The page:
Roger Ailes and Donald Trump: Here's a timeline of their mutually beneficial relationship

Roger Ailes and Donald Trump: Here's a timeline of their mutually beneficial relationship
Source: Getty
Source: Getty

Roger Ailes, who was reported dead on Thursday morning, not only leaves behind a legacy as the former chairman and CEO of Fox News — he will also be remembered for his symbiotic, if sometimes contentious, relationship with President Donald Trump.

Here is how Ailes and Trump — friends for years — helped each other out.

Trump: a candidate "invented" by Fox

President Donald Trump shakes hands with moderator Chris Wallace before a presidential debate hosted by Fox News.
Source: 
Mark Ralston/AP

Trump had been a regular on Fox News, the network Ailes founded, long before embarking on his unlikely road to the White House. In many ways, he was the perfect candidate for the network. 

According to Gabriel Sherman, Ailes' biographer, the Fox News founder had become "the most influential Republican in American life over the last 40 years by figuring out that television and politics were going to become one and the same thing." 

And Trump, whose image in the American collective consciousness was largely shaped by TV, was said to have benefitted as a candidate from the coverage he received on Ailes' network.

In February 2016, former House Speaker Newt Gingrich — now one of Trump's staunchest supporters — criticized Fox News for its positive coverage of then-candidate Trump and for giving him a platform for his views.

"Donald Trump gets up in the morning, tweets to the entire planet at no cost, picks up the phone, calls you, has a great conversation for about eight minutes, which would have cost him a ton in commercial money and meanwhile his opponents are all out there trying to raise the money to run an ad," Gingrich said on Fox and Friends.

"You could say that Trump is the candidate Fox & Friends invented," Gingrich continued. "He was on your show I think more than any other show. It was always a happy, positive conversation."

Some of Fox's positive coverage of Trump appears to have been ordered by Ailes himself. In her memoir, former Fox News anchor Megyn Kelly — who has accused Ailes of sexual harassment — wrote that Ailes would caution her not to be "too hard" on Trump.

"I'd get a call from Roger (who was getting calls from Trump). Was I being fair to Trump? Was I being too hard on him?" Kelly wrote. "He felt the bar for skeptical Trump coverage should be higher."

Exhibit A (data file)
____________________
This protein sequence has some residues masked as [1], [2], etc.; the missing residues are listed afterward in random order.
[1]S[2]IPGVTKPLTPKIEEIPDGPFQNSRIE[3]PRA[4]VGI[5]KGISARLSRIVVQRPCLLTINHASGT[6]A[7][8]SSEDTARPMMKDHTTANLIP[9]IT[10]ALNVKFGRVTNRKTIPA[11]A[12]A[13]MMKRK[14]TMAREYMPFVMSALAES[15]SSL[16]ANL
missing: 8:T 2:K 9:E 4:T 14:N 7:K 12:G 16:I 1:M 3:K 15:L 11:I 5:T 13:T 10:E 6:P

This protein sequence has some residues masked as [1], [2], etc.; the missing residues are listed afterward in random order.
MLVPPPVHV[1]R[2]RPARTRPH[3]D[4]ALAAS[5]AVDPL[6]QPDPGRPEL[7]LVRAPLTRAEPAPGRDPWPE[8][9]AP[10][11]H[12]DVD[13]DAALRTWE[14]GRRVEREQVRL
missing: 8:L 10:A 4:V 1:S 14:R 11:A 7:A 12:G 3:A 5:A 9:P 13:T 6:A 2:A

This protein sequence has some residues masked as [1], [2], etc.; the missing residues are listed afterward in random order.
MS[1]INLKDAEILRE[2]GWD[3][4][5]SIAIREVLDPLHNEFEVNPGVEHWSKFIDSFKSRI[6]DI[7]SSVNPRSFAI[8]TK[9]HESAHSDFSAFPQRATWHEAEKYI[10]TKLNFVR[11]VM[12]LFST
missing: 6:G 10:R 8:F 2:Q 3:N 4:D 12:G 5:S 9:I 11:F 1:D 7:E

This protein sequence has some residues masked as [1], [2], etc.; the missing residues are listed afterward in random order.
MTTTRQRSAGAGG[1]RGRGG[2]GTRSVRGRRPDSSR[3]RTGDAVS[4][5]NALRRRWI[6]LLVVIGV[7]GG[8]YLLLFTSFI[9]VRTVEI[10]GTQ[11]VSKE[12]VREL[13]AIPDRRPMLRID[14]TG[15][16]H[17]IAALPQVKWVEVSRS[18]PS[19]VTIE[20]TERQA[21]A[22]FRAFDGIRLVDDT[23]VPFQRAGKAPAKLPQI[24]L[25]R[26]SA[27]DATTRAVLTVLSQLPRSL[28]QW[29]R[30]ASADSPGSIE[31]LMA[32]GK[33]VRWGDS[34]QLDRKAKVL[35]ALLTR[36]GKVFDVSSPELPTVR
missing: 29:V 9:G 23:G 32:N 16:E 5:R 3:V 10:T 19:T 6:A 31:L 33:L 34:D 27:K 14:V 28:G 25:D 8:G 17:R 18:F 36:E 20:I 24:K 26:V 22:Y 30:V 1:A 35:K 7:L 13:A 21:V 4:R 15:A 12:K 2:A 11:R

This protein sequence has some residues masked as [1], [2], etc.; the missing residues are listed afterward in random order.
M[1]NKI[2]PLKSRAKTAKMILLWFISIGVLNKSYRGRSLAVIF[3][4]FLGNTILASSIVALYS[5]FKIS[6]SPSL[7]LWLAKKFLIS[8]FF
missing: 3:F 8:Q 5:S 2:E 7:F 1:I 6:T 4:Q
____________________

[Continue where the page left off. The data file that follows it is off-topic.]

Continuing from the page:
Trump didn't just benefit from the positive coverage he received on Ailes' network — the distrust of the mainstream media Fox News sowed in its viewers paved the way for Trump to dismiss negative stories about him as "fake news." According to a Pew Research poll in January, Fox News was the main source of news for Trump voters. 

Trump advised by Ailes

Donald Trump debates Hillary Clinton in 2016.
Source: 
AFP/Getty Images

Ailes was ousted from Fox News in July 2016 in the network's ongoing sexual harassment scandal. 

Trump quickly came to the former chairman's defense during a Meet the Press appearance, effusively praising Ailes as a "very, very talented person."

"I can tell you that some of the women that are complaining, I know how much he's helped them," Trump said of the accused serial harasser.

The next month, reports emerged that Ailes was "aiding Mr. Trump's team as it turns its attention to the first debate with Hillary Clinton, the Democratic nominee, on Sept. 26 on Long Island."

Trump's team denied the reports, but others — including Sherman — charged that Ailes had for months been an informal advisor to Trump.

"That alone is worth considering," David A. Graham wrote in the Atlantic. "The boss of America's most popular cable-news channel, and the most powerful single voice in conservative media, has been advising the Republican presidential candidate for months."

Trump-Ailes relationship sours

Roger Ailes was reporteldy an informal advisor to Donald Trump.
Source: 
Drew Angerer/Getty Images

According to Sherman and Vanity Fair's Sarah Ellison, Ailes and Trump had a falling out during the campaign and were no longer on speaking terms.

"Ailes's camp said Ailes learned that Trump couldn't focus — surprise, surprise— and that advising him was a waste of time," Sherman said. "These debate prep sessions weren't going anywhere."

Trump, Ellison said, was also frustrated with Ailes during the debate preparation.

"Even for the second debate, Ailes kept going off on tangents and talking about his war stories while he was supposed to be prepping Trump," Ellison said.

Then, when reports emerged in October that Trump had been considering starting a television network called Trump TV, it was reported that the rumored network was at least partially meant as a "threat" to Ailes and Fox News, whose coverage of the campaign had begun to upset the candidate.

Trump does not appear to have commented on the death of Ailes as of Thursday morning.

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Eric Lutz

Eric Lutz is a staff writer at Mic. He lives in Chicago and can be reached at ericlutz@mic.com.

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